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Thyroid Test Panel with TSH (Thyroid Stimulating Hormone) Popular

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About Our Thyroid Test Panel with TSH (Thyroid Stimulating Hormone)

Note: Fasting is not required for this test.

The Thyroid Function Test Panel with TSH contains a series of blood tests that are used to monitor the functionality of your thyroid gland. This is accomplished through a combination of T3T4T7, and TSH blood tests.

Through this comprehensive test panel, the health of your thyroid can be determined. Additionally, hyperthyroidism or hypothyroidism can be diagnosed.

The thyroid is an endocrine gland that not only controls metabolism but also secretes hormones that are necessary for growth and development.

This is the same as our Thyroid Test but it also includes the TSH Test. The TSH test measures the amount of thyroid stimulating hormone in your blood. TSH is released by the pituitary gland whenever it notices low T4. Your TSH levels can be used in conjunction with your T4 levels to diagnose both hypothyroidism and hyperthyroidism.

The Thyroid Stimulating Hormone (TSH) and Total Thyroxine (T4) tests provided in this panel can be used in conjunction to diagnose Hyperthyroidism. TSH levels will likely read lower than normal, and T4 levels should be on the high end.

Common Questions:

How can this panel determine hypothyroidism & hyperthyroidism?​

Whenever T3 and T4 hormone levels become out of balance many negative symptoms can occur.  For example, if the thyroid produces too much T4, it is known as hyperthyroidism. TSH levels are usually lower in this instance because the pituitary gland does not detect a need for more T4. All of the systems managed by the thyroid, like the metabolism, work extra hard because of the excess T4. Symptoms of hyperthyroidism include:

  • Sudden and quick weight loss
  • Irregular or rapid heartbeat
  • Tremors
  • More frequent bowel movements
  • Swollen neck (near the base, where the thyroid is)

The TSH and T4 tests provided in this panel can be used in conjunction to diagnose hyperthyroidism. TSH levels will likely read lower than normal, and T4 levels should be on the high end.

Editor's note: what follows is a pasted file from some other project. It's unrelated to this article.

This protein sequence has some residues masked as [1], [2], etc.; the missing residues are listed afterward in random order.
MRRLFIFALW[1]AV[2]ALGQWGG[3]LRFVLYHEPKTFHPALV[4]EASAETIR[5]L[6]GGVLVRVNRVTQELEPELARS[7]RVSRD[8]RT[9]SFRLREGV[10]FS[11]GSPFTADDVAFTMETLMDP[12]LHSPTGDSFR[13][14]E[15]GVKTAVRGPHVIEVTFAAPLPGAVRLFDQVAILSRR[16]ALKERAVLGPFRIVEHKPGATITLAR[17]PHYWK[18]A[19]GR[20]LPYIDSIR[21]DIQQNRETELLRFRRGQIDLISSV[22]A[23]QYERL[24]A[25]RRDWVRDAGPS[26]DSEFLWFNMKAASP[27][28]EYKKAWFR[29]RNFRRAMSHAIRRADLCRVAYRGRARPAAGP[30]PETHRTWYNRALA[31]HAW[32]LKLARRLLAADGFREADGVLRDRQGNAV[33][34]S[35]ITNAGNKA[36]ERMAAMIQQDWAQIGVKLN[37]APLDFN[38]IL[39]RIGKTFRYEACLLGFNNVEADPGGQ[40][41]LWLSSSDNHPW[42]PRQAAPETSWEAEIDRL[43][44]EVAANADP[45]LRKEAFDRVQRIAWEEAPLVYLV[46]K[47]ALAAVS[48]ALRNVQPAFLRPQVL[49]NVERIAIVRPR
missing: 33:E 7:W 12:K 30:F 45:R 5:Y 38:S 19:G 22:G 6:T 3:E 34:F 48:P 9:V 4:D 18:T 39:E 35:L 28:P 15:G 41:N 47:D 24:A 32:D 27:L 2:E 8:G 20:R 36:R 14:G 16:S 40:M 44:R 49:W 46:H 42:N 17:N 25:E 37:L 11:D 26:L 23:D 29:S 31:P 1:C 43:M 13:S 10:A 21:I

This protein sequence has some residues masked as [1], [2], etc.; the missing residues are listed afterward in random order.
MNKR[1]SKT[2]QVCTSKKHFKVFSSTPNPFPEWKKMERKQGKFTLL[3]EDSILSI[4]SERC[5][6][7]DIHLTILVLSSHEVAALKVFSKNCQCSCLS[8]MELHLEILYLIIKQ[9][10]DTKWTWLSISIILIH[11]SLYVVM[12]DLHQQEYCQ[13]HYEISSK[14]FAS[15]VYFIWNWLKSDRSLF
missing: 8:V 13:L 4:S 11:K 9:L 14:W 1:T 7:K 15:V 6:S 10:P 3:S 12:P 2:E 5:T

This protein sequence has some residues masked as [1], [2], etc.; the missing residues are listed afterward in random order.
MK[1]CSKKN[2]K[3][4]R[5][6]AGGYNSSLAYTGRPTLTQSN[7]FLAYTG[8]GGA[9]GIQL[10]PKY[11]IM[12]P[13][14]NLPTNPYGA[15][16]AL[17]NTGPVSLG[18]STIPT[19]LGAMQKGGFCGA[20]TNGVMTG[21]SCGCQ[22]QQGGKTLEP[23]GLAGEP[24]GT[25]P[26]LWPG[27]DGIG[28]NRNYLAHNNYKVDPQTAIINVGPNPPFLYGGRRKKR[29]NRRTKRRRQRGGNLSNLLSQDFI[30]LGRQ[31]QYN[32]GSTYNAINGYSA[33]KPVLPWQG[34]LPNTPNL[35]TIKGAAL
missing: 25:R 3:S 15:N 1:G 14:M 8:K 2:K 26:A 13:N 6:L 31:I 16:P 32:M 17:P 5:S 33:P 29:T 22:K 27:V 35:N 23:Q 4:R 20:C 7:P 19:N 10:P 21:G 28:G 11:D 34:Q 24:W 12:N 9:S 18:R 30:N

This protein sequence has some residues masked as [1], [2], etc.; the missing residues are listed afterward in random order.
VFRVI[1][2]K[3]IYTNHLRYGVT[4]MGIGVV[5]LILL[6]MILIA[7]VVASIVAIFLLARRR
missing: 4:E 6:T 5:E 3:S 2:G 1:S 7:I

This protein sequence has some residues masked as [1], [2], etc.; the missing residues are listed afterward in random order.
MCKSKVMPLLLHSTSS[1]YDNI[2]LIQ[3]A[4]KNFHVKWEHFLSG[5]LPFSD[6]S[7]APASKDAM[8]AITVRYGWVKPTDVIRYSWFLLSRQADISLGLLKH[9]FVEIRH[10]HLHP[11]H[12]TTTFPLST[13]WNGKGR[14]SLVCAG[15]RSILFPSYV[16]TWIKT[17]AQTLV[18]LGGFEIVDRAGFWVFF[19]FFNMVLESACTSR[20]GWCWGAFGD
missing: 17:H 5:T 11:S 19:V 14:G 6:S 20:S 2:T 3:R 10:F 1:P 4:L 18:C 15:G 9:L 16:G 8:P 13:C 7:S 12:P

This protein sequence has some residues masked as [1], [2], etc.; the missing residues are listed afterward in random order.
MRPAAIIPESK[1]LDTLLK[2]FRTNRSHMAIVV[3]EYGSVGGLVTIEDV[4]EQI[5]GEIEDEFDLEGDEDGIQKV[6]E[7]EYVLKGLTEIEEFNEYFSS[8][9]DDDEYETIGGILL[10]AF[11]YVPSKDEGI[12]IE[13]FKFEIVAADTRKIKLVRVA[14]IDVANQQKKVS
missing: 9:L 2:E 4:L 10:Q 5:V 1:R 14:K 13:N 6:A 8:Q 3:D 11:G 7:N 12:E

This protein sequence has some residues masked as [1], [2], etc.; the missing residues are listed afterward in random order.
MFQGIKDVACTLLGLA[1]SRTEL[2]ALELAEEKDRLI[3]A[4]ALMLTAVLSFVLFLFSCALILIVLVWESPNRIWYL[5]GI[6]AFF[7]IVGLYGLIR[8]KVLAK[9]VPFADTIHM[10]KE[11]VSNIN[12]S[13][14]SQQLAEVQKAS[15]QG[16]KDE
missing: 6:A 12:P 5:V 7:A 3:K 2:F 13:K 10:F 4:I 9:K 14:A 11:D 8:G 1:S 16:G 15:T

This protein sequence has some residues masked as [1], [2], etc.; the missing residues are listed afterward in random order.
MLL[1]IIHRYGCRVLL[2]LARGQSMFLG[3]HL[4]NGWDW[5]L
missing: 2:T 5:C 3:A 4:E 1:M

The opposite of hyperthyroidism, hypothyroidism, occurs when the thyroid does not produce enough T4 necessary to properly manage the bodily functions it is responsible for. When this happens, the pituitary gland reacts by releasing abnormally high amounts of TSH to signal to the thyroid to produce more T4. The symptoms of hypothyroidism include:

  • Feeling cold often
  • Weight gain
  • Overall weakness
  • Aches and pains
  • Slowed heart rate
  • Depression
  • Poor memory

While the lack of T4 is the cause of hypothyroidism, the high TSH levels that the body releases in response to this are what physicians look at to help confirm the diagnosis.

This test panel is performed by drawing blood. You do not need to fast for this test panel.

How Does the Thyroid Gland Work?

It’s important for your thyroid gland to be working properly because it’s responsible for regulating many of the body’s processes. Glands are small organs that produce things like sweat, tears, or in this case, hormones.

Located in the front of the throat, the thyroid plays an enormous role in your overall health by controlling metabolism, heart and digestive functions, muscle control, brain development, and the maintenance of bones. All of this is largely managed with the two hormones produced by the thyroid: Triiodothyronine (T3) and thyroxine (T4).

It’s very important that your T3 and T4 levels are maintained at a specific range in order to function properly, which is exactly the job of the pituitary gland. Whenever the pituitary gland sees T4 levels fall too low in the bloodstream, it releases a TSH, which tells the thyroid to produce more T4.



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